For Immediate Release - January 18, 2012

Massachusetts First State in the Nation to Pursue 'Pay For Success' Social Innovation Contracts

Commonwealth to seek performance-based investments to spur innovative solutions to social issues, achieve better outcomes and save money

BOSTON -- Wednesday, January 18, 2012 -- The Patrick-Murray Administration today announced a first in the nation initiative to allow Massachusetts to enter into "pay for success" contracts designed to encourage innovative solutions to social problems, improve the performance of government and save taxpayer money. The Executive Office for Administration and Finance (ANF) today issued Requests for Response (RFRs) as a next step in pursuing these social innovation financing contracts.

“Social innovation financing is a tool that helps us tackle long term social issues with innovative methods,” said Governor Deval Patrick. “These initiatives will help us change the delivery of state services to save money and improve program performance.” 

Massachusetts is the first state in the nation to issue a competitive procurement to obtain services using this approach. Funding for the Commonwealth’s program would be paid from budgetary resources, but only if the programs work to deliver better social outcomes and savings to the state budget. President Obama’s FY 2012 budget included a proposal to invest $100 million in “pay for success” projects in seven pilot areas including job training, education, juvenile justice and care of children with disabilities. Through this initiative, the Commonwealth expects to be well-positioned to compete for any federal funding that may be available in the future. 

“Social innovation financing is one of the tools we are pursuing to accelerate system-wide improvements in government performance,” said Secretary of Administration and Finance Jay Gonzalez. “It’s a creative idea based on a simple premise - have government pay for demonstrated success rather than the promise of success.”

Performance-based investments will help encourage innovation and tackle challenging social issues. New and innovative programs have potential for success, but often have trouble securing government funding because it can be hard to rigorously prove their effectiveness. Social innovation financing allows the government to partner with innovative service providers and, if necessary, private foundations or other investors willing to cover the upfront costs and assume performance risk, to expand promising programs, while assuring that taxpayers will not pay for the programs unless they demonstrate success in achieving the desired outcomes.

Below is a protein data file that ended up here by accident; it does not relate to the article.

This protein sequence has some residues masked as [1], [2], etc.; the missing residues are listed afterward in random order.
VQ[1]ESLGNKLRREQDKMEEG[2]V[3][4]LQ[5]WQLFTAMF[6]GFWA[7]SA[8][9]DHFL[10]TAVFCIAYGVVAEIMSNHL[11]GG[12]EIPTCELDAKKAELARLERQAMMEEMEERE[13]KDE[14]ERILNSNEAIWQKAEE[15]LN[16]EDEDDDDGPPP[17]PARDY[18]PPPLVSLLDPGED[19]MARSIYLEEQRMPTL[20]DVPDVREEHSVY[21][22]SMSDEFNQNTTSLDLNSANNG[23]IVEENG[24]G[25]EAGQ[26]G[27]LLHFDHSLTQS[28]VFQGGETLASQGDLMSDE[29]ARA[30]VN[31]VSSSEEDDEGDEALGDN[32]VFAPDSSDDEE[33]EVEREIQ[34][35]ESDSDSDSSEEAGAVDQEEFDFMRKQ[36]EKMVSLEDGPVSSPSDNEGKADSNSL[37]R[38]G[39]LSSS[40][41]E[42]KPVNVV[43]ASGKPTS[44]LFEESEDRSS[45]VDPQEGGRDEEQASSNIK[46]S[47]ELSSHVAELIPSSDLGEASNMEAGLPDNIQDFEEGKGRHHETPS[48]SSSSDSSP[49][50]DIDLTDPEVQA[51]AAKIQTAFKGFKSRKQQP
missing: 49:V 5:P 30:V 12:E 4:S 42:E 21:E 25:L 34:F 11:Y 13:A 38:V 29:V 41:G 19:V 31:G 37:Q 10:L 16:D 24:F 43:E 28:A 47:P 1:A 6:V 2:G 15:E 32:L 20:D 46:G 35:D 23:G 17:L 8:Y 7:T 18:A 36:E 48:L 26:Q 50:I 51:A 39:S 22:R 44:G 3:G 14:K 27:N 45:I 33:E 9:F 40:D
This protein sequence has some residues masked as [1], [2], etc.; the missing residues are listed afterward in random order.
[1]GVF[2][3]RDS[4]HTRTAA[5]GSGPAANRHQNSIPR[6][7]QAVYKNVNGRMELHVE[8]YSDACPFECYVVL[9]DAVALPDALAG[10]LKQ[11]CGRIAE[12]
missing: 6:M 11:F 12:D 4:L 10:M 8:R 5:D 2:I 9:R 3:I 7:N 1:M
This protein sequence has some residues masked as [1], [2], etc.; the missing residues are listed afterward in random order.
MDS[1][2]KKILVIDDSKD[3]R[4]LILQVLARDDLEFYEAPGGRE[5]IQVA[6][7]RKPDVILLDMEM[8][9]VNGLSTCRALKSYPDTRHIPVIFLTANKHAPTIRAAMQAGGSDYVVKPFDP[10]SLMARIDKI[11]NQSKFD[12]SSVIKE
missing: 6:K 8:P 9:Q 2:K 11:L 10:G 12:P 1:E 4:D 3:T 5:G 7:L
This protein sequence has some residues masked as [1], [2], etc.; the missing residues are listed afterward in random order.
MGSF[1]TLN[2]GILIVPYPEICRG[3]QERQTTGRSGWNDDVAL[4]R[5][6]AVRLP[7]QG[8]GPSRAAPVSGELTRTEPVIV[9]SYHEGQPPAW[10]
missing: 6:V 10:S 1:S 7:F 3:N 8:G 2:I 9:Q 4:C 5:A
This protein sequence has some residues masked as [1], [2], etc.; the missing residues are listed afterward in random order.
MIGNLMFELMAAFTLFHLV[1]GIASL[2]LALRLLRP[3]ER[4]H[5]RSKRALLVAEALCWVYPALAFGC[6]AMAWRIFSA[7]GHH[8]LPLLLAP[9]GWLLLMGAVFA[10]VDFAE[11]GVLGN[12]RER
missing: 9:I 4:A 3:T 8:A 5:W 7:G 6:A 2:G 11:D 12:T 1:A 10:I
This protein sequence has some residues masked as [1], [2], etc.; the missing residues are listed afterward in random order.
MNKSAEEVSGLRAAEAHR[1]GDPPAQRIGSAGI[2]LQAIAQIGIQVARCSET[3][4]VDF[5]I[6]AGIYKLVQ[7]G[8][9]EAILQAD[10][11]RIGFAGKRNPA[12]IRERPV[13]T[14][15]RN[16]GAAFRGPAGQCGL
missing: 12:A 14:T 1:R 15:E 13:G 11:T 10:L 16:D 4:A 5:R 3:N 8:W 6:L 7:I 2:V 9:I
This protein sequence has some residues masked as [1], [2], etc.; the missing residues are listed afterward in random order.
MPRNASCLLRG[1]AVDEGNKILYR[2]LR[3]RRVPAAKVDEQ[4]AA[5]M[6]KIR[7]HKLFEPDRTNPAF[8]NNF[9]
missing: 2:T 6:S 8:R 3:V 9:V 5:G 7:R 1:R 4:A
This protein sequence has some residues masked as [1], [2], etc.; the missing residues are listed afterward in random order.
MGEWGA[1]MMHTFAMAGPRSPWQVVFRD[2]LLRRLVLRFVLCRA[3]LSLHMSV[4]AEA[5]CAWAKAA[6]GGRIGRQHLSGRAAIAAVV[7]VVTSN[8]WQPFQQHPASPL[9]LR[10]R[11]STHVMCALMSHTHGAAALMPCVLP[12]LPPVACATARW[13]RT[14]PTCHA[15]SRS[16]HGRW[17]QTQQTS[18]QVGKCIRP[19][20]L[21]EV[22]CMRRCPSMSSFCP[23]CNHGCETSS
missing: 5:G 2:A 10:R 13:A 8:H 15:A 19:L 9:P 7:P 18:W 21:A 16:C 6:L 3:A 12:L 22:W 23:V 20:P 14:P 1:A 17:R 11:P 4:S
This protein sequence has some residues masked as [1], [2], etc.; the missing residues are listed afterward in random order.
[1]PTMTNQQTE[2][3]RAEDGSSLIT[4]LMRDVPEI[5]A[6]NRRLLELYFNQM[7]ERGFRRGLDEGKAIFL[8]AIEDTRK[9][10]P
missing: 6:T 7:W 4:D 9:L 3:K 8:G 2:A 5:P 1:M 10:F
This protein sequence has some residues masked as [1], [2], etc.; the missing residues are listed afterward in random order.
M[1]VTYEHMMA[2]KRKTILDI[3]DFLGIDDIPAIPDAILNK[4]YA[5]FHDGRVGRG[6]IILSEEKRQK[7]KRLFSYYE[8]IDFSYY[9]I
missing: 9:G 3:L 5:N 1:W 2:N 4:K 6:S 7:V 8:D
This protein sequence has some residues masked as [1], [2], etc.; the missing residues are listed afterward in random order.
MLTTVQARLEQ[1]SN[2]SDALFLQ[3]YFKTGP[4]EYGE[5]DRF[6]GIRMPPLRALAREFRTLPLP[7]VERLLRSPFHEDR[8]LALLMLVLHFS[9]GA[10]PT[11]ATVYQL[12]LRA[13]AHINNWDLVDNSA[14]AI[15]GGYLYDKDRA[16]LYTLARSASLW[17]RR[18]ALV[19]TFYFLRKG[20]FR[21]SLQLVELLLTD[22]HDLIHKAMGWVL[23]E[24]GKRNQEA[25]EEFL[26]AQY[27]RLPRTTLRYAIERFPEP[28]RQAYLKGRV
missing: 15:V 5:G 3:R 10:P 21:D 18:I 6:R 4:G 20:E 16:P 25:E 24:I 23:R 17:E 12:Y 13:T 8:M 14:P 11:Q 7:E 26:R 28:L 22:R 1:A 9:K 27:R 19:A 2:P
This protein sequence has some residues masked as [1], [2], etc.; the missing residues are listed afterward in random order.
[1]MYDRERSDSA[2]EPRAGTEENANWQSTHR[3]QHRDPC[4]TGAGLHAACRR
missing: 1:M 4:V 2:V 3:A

Initially, the Patrick-Murray Administration plans to explore the use of social innovation financing to tackle two challenging issues:

  • Chronic Homelessness – The Administration seeks to partner with social entrepreneurs to provide stable housing for several hundred chronically homeless individuals. The goal of the initiative will be to improve the well-being of the individuals while simultaneously reducing housing and Medicaid costs.
  • Juvenile Justice – The Administration seeks to partner with social entrepreneurs to support youth aging out of the juvenile corrections and probation systems so as to assist them in making successful transitions to adulthood. The juvenile justice contract will be designed with the specific goal of reducing recidivism and improving education and employment outcomes over a six-year period for a significant segment of the more than 750 youth who exit the juvenile corrections and probation systems annually. 

The Administration may expand these initiatives to additional policy domains in the future. 

Through the RFRs being issued today, the Patrick-Murray Administration will explore a number of options for social innovation financing, including:

  • Pay-for-success contracts – agreements which will allow the state to pay service providers after they have demonstrated success, rather than the current process of paying for the promise of success. These contracts will target innovative social service programs in domains where sophisticated, multi-year performance measurement is possible.
  • Social impact bonds – financing arrangements where third party intermediaries and investors give service providers, typically non-profits, upfront funding and other expertise to allow them to enter into pay-for-success contracts with the government. For example, the United Kingdom is piloting a social impact bond program to reduce criminal recidivism.


For information on social innovation bonds or pay-for-success contracts please contact Abby Dosoretz at ANF at (617) 727-2040 x 35-402 or email